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Conway Captures Long Beach Grand Prix

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POSTED April 13, 2014 9:52 p.m.

LONG BEACH — Britain’s Mike Conway (Fuzzy’s Vodka/Ed Carpenter Racing Chevrolet) took full advantage of a late race multi car accident among the leaders to capture Sunday’s thrilling 40th Annual Toyota Grand Prix of Long Beach for the Verizon IndyCar Series.

“It is just so tough to win here so this is really special,” said Conway who also won on the twisting 1.968-mile, 11-turn temporary Long Beach street circuit in 2011. “We had to fight hard all day long and luckily we had the car to do it.”

The first two thirds of race belonged the weekend’s top qualifier Ryan Hunter-Reay (DHL Andretti Racing Honda) who led almost every lap before of the 80-lap race before he ducked into the pits for his final stop for tires and fuel.

Returning to the track on lap 54 he found himself just behind Josef Newgarden (Sarah Fisher Hartman Racing Honda) who managed to just beat Hunter-Reay out of the pits after his final stop of the day.

When the ensuing mayhem finally ended seven cars were involved in the accident including last year’s Long Beach winner Takumo Sato, Indy 500 champion Tony Kanaan, three-time Indy 500 winner Helio Castoneves and Hunter-Reay’s teammate James Hinchcliffe.

“He was on reds (tires) and I was on the harder blacks. I knew I only had a lap or two to get him before his tires came in and he would be impossible to catch,” explained a dejected Hunter-Reay after the race. “I thought I had the opening so I went for it. In hindsight I guess I should have waited for a better opportunity.”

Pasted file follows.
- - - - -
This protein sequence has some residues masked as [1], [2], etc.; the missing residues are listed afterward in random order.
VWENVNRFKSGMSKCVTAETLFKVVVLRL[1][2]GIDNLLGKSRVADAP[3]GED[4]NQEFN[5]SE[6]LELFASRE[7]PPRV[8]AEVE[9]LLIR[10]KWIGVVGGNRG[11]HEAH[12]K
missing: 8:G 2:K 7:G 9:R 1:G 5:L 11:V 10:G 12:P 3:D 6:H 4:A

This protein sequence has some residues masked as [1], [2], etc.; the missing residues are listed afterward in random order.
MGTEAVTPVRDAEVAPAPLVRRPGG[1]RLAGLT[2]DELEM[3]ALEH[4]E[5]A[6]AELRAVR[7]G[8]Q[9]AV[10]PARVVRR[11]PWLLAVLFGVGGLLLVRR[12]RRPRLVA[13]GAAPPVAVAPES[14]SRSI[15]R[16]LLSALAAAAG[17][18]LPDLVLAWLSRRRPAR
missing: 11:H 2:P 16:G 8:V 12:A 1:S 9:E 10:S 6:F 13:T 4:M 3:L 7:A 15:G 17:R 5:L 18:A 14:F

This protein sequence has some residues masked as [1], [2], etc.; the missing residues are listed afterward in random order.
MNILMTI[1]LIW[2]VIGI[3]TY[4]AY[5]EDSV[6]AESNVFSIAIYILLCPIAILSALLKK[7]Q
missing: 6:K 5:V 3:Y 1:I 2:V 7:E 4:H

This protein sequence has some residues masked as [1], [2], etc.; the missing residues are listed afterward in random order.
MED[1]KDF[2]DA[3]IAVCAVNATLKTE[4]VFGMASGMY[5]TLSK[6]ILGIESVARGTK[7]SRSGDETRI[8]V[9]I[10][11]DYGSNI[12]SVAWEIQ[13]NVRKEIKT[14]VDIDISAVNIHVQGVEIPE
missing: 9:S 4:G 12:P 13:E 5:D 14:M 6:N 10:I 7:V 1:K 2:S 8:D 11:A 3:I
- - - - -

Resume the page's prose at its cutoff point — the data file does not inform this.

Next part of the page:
It took nine laps before the mess was cleaned up and the race went back to green with a completely new lead pack headed by New Zealand’s Scott Dixon (Target Chip Ganassi Racing Chevrolet), Britain’s Justin Wilson (Dale Coyne Racing Honda), Conway and Australian Will Power (Verizon Team Penske Chevrolet). 

Wilson’s day ended just a lap later when he attempted to pass Dixon going into turn one and clipped the wall sustaining damage to his suspension.

Dixon was able to hang onto the lead after getting together with Wilson, but with his final pit stop coming on lap 44, several laps before his pursuers, he but was forced to conserve fuel in the closing laps.

Dixon’s luck and fuel ran out just two laps from the finish as he slipped into the pits for a quick top off allowing Conway, who started the race from 17th in the 23-car field, to take the lead.

“I knew he was low on fuel and conserving,” said Conway. “Dixon and Power are two wily cats so I knew I still had to be perfect to have a chance to win.”

Conway was perfect as he able to hold off the hard charging Power and rookie Carlos Munoz (Cinsay Team Andretti Honda) to take the checkered flag.

“You don’t get these gifts to often so I’ll take it,” said Power in reference to Hunter-Reay’s accident. “We struggled in qualifying and I figured if we got a top five finish today I would be happy.”

Power thought he might have had a shot to win, but he had already exhausted his push to pass allotment, which allows a driver extra engine boost for a short period of time.

“Mike was very fast, but I wish I had one more push to pass left in the final laps,” lamented Power. “On the other hand we might have crashed and Carlos would have won it.”

Conway now trails Power in the season standings by a 93 to 66 point margin in the IndyCar standings.

The IndyCar Series circus next heads to Barber Raceway in Alabama for the Honda Indy GP of Alabama on April 27 before heading to the fabled Indianapolis Speedway for the inaugural GP of Indy on May 10 and the 98th running of the Indy 500 on May 25

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